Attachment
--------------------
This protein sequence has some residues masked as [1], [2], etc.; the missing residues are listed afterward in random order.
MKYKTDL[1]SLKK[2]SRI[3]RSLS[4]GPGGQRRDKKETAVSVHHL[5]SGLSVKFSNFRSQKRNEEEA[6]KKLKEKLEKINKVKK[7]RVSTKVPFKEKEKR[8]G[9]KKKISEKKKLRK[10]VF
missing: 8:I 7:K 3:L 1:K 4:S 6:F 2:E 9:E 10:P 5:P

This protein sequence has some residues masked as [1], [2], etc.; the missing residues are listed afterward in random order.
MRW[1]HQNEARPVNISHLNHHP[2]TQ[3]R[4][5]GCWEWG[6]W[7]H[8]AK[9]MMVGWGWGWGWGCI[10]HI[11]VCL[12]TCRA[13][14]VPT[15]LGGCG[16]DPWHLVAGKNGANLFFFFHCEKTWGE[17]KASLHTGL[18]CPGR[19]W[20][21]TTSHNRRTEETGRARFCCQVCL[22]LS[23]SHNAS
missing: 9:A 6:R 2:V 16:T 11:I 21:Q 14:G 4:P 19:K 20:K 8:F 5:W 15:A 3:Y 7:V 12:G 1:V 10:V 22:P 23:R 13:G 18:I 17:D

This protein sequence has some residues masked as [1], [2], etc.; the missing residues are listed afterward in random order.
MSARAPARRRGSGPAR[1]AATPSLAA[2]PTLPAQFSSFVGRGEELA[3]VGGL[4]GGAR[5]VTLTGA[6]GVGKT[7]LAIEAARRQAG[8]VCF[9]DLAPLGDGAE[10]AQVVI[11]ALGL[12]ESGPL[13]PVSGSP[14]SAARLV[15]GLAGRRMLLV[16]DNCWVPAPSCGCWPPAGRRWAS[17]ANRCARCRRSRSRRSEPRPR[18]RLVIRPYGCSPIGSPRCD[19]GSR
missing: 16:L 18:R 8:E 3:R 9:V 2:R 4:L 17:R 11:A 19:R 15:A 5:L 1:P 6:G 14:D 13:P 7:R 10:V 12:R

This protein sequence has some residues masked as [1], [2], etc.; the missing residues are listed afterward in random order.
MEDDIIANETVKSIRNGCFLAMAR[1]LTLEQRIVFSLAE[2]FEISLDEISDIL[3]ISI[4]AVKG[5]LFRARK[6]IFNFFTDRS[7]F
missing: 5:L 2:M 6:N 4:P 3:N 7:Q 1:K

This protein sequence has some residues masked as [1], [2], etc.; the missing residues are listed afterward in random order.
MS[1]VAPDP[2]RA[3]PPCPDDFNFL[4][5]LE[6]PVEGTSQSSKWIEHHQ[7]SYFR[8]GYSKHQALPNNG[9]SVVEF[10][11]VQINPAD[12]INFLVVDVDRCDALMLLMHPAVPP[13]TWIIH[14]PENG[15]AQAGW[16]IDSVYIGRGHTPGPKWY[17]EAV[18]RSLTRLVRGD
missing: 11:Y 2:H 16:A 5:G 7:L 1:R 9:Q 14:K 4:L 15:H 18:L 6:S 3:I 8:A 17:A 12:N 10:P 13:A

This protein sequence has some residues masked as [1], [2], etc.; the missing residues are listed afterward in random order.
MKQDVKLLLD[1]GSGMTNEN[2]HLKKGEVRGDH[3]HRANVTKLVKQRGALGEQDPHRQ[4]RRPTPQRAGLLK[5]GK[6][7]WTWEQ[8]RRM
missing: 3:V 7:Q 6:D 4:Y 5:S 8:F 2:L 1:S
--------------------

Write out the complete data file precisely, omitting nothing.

This protein sequence has some residues masked as [1], [2], etc.; the missing residues are listed afterward in random order.
MKYKTDL[1]SLKK[2]SRI[3]RSLS[4]GPGGQRRDKKETAVSVHHL[5]SGLSVKFSNFRSQKRNEEEA[6]KKLKEKLEKINKVKK[7]RVSTKVPFKEKEKR[8]G[9]KKKISEKKKLRK[10]VF
missing: 8:I 7:K 3:L 1:K 4:S 6:F 2:E 9:E 10:P 5:P

This protein sequence has some residues masked as [1], [2], etc.; the missing residues are listed afterward in random order.
MRW[1]HQNEARPVNISHLNHHP[2]TQ[3]R[4][5]GCWEWG[6]W[7]H[8]AK[9]MMVGWGWGWGWGCI[10]HI[11]VCL[12]TCRA[13][14]VPT[15]LGGCG[16]DPWHLVAGKNGANLFFFFHCEKTWGE[17]KASLHTGL[18]CPGR[19]W[20][21]TTSHNRRTEETGRARFCCQVCL[22]LS[23]SHNAS
missing: 9:A 6:R 2:V 16:T 11:I 21:Q 14:G 4:P 19:K 20:K 8:F 5:W 15:A 3:Y 7:V 12:G 1:V 10:V 22:P 23:R 13:G 18:I 17:D

This protein sequence has some residues masked as [1], [2], etc.; the missing residues are listed afterward in random order.
MSARAPARRRGSGPAR[1]AATPSLAA[2]PTLPAQFSSFVGRGEELA[3]VGGL[4]GGAR[5]VTLTGA[6]GVGKT[7]LAIEAARRQAG[8]VCF[9]DLAPLGDGAE[10]AQVVI[11]ALGL[12]ESGPL[13]PVSGSP[14]SAARLV[15]GLAGRRMLLV[16]DNCWVPAPSCGCWPPAGRRWAS[17]ANRCARCRRSRSRRSEPRPR[18]RLVIRPYGCSPIGSPRCD[19]GSR
missing: 16:L 18:R 8:E 3:R 9:V 2:R 4:L 17:R 11:A 19:R 15:A 5:L 1:P 6:G 14:D 13:P 7:R 10:V 12:R

This protein sequence has some residues masked as [1], [2], etc.; the missing residues are listed afterward in random order.
MEDDIIANETVKSIRNGCFLAMAR[1]LTLEQRIVFSLAE[2]FEISLDEISDIL[3]ISI[4]AVKG[5]LFRARK[6]IFNFFTDRS[7]F
missing: 5:L 2:M 6:N 4:P 3:N 7:Q 1:K

This protein sequence has some residues masked as [1], [2], etc.; the missing residues are listed afterward in random order.
MS[1]VAPDP[2]RA[3]PPCPDDFNFL[4][5]LE[6]PVEGTSQSSKWIEHHQ[7]SYFR[8]GYSKHQALPNNG[9]SVVEF[10][11]VQINPAD[12]INFLVVDVDRCDALMLLMHPAVPP[13]TWIIH[14]PENG[15]AQAGW[16]IDSVYIGRGHTPGPKWY[17]EAV[18]RSLTRLVRGD
missing: 11:Y 2:H 16:A 5:G 7:L 1:R 9:Q 14:K 4:L 15:H 18:L 6:S 3:I 8:A 17:A 12:N 10:P 13:A

This protein sequence has some residues masked as [1], [2], etc.; the missing residues are listed afterward in random order.
MKQDVKLLLD[1]GSGMTNEN[2]HLKKGEVRGDH[3]HRANVTKLVKQRGALGEQDPHRQ[4]RRPTPQRAGLLK[5]GK[6][7]WTWEQ[8]RRM
missing: 3:V 7:Q 6:D 4:Y 5:S 8:F 2:L 1:S